Finding A Job In Education That Works For You
contributed by Anne Davis
Feeling trapped in a teaching position that’s not working out for you?
Tired of dreading going to school each day? Not looking forward to next year?
There are a million reasons why your current teaching position may not be working out for you. Whatever the reason may be, it’s not too late to make the decision to make a shift in your career.
With a bit of research, patience, and preparation, you can find a career that provides you with more than just a paycheck and maybe a restoration of that hope and purpose that got you into teaching to begin with.
1. Create a teacher statement of purpose
Write down, in one sentence, what your ‘purpose’ is as a teacher–why you teach. Read more here about developing a teacher mission statement.
2. Evaluate your current and past positions
The only way to ensure you don’t end up repeating history (i.e. landing the kind of position that doesn’t work for you) is to evaluate your current and/or past positions.
What was it about the jobs you liked?
When are you at your best?
What didn’t you like?
Were you interested in specific positions in education, or only teaching? If the former, which? Is it the title and pay or responsibilities and opportunities?
Analyzing each of your previous jobs in this way and creating a list of pros and cons gives you a clear map of school cultures and related educational career opportunities that will and won’t work for you.
3. Clarify–and be honest–about your strengths
To find a job in education career that best suits you, you at least need to know what you’re ‘good at’ and what you’re not,’ then consider the latter category in terms of professional growth opportunities. Are these things you can get better at or are they simply not in your native ‘wheelhouse’?
Move on to your interests and see where the overlap with your strengths. Are you creative and abstract and interested in curriculum design? Consider a position in that field.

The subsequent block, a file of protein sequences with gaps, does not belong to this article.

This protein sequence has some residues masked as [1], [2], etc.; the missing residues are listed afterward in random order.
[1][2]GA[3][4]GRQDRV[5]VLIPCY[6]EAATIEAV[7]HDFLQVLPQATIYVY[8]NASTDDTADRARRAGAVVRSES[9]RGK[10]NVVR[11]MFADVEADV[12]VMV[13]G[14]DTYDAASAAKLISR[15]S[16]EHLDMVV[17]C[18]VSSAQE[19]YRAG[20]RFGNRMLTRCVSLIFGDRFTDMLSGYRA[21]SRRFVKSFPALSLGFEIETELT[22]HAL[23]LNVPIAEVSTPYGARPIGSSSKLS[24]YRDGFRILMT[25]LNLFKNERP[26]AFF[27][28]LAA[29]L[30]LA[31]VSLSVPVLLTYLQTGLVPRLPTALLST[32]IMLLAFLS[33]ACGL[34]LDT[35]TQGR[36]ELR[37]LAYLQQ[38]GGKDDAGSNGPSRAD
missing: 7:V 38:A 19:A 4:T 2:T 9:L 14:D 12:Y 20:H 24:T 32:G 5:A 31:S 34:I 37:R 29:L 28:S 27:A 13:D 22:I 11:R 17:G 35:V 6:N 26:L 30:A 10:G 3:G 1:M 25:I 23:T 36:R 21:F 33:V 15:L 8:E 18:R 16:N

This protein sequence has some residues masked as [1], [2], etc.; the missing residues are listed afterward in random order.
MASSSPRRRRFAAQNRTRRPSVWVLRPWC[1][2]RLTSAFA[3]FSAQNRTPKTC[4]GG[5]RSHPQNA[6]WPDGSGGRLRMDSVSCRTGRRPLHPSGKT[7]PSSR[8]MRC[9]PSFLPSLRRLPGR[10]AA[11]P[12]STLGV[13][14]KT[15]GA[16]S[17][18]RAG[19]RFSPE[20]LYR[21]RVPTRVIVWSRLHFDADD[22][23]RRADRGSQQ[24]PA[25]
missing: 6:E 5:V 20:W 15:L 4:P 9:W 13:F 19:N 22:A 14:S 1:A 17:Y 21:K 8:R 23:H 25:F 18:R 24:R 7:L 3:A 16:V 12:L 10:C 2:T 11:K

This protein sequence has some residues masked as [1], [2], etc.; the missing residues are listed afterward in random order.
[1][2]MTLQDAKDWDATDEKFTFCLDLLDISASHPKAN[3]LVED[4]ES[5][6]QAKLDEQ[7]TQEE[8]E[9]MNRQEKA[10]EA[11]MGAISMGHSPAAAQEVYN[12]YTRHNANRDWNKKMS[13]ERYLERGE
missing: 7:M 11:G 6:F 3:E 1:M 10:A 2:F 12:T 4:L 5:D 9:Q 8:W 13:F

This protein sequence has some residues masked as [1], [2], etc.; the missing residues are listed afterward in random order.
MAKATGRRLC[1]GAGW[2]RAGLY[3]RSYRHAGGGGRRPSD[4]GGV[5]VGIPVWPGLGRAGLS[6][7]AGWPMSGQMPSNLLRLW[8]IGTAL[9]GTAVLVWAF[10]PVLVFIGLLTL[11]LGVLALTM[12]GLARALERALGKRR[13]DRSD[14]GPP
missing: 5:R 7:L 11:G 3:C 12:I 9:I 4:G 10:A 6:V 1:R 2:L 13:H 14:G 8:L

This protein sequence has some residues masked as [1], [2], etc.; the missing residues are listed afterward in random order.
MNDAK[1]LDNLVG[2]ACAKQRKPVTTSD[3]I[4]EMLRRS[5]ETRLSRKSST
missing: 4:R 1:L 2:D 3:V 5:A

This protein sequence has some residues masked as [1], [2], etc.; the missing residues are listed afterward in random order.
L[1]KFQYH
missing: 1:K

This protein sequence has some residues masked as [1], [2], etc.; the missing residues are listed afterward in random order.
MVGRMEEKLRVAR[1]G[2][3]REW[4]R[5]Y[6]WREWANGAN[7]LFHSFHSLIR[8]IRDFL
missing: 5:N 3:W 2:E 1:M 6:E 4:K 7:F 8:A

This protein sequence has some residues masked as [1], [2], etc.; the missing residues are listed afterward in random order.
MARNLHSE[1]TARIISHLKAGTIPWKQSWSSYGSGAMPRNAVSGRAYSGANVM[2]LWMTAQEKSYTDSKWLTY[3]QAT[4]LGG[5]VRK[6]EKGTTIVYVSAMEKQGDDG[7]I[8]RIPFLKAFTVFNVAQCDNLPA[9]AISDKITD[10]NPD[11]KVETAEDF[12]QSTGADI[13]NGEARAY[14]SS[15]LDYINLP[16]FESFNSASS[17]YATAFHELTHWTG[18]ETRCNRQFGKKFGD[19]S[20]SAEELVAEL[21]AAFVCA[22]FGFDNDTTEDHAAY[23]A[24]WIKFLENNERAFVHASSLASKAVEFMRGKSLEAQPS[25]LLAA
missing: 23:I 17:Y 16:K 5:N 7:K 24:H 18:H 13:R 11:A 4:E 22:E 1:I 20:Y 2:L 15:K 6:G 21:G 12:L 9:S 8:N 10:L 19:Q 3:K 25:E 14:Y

Are you more interested in building relationships with students and helping them achieve their goals and you happen to be ‘good’ with older students? Consider a position as a high school guidance counselor.
You get the idea. Find the sweet spot between your strengths and interests and the kinds of positions in education that are in-demand.
4. Talk with educators in different positions
By now you should start to have some ideas of what you’d like to do in education.
To get a clearer understanding of whether or not other positions in your school or district–at other grade levels and in other capacities–could be good for you, try talking with other educators in some of those positions. And when you do, try to get an authentic picture of what their day-to-day job is really like.
For instance, if you were interested in becoming a small business lawyer, you would contact a nearby firm to see if you could talk with attorneys, paralegals, and clerks about what it’s like to work in that industry. Obviously, education is similar. In addition to teaching traditional content areas and grade levels, there is also special education, literacy special
You can ask questions like what path they took to get where they are, the pros and cons of the job, and whatever else you may want to know. After hearing the details of a position, you can then determine whether it really is something you want to pursue.
5. Develop yourself professionally
Another way to get an idea of which career is best for you would be to take a few classes.
These courses whether online or in person, free or otherwise give you a more in-depth understanding of the career and all it will require. Whether you go to construction management school, take real estate classes at a local community college, or do a few crash courses through online sources in your spare time, you could be lucky enough to get some hands-on experience that can draw you closer to your passion.
At worst, you’ll have more opportunities available as you grow.
6. Align personal and professional goals
Your lifestyle can be greatly impacted by your career shift.
It’s a good idea to determine in advance whether the career you’re choosing will work in the best interest of yourself and anyone else you’re responsible for.
For instance, if you do have to go back to school for a degree, can you still work full-time, or will you need to find a part-time job for the time being? If the career you’re interested in will require more of your time and energy, do you have someone who will be there to help with kids or other responsibilities at home?
How will any of your personal relationships be impacted? Though chasing your dreams is what everyone should do, if it’s at the expense of your loved ones, you have to consider the trades. It doesn’t mean it can’t be done but rather that you have to be strategic in your planning.
Whether you want to become a teacher, literacy specialist, administrator, or some other kind of education professional, there are several avenues, tools, and resources to help you get there.
Simply start by using the information above to determine which path is best for you, then begin setting smart goals that will eventually lead to you landing an education job that truly works for you.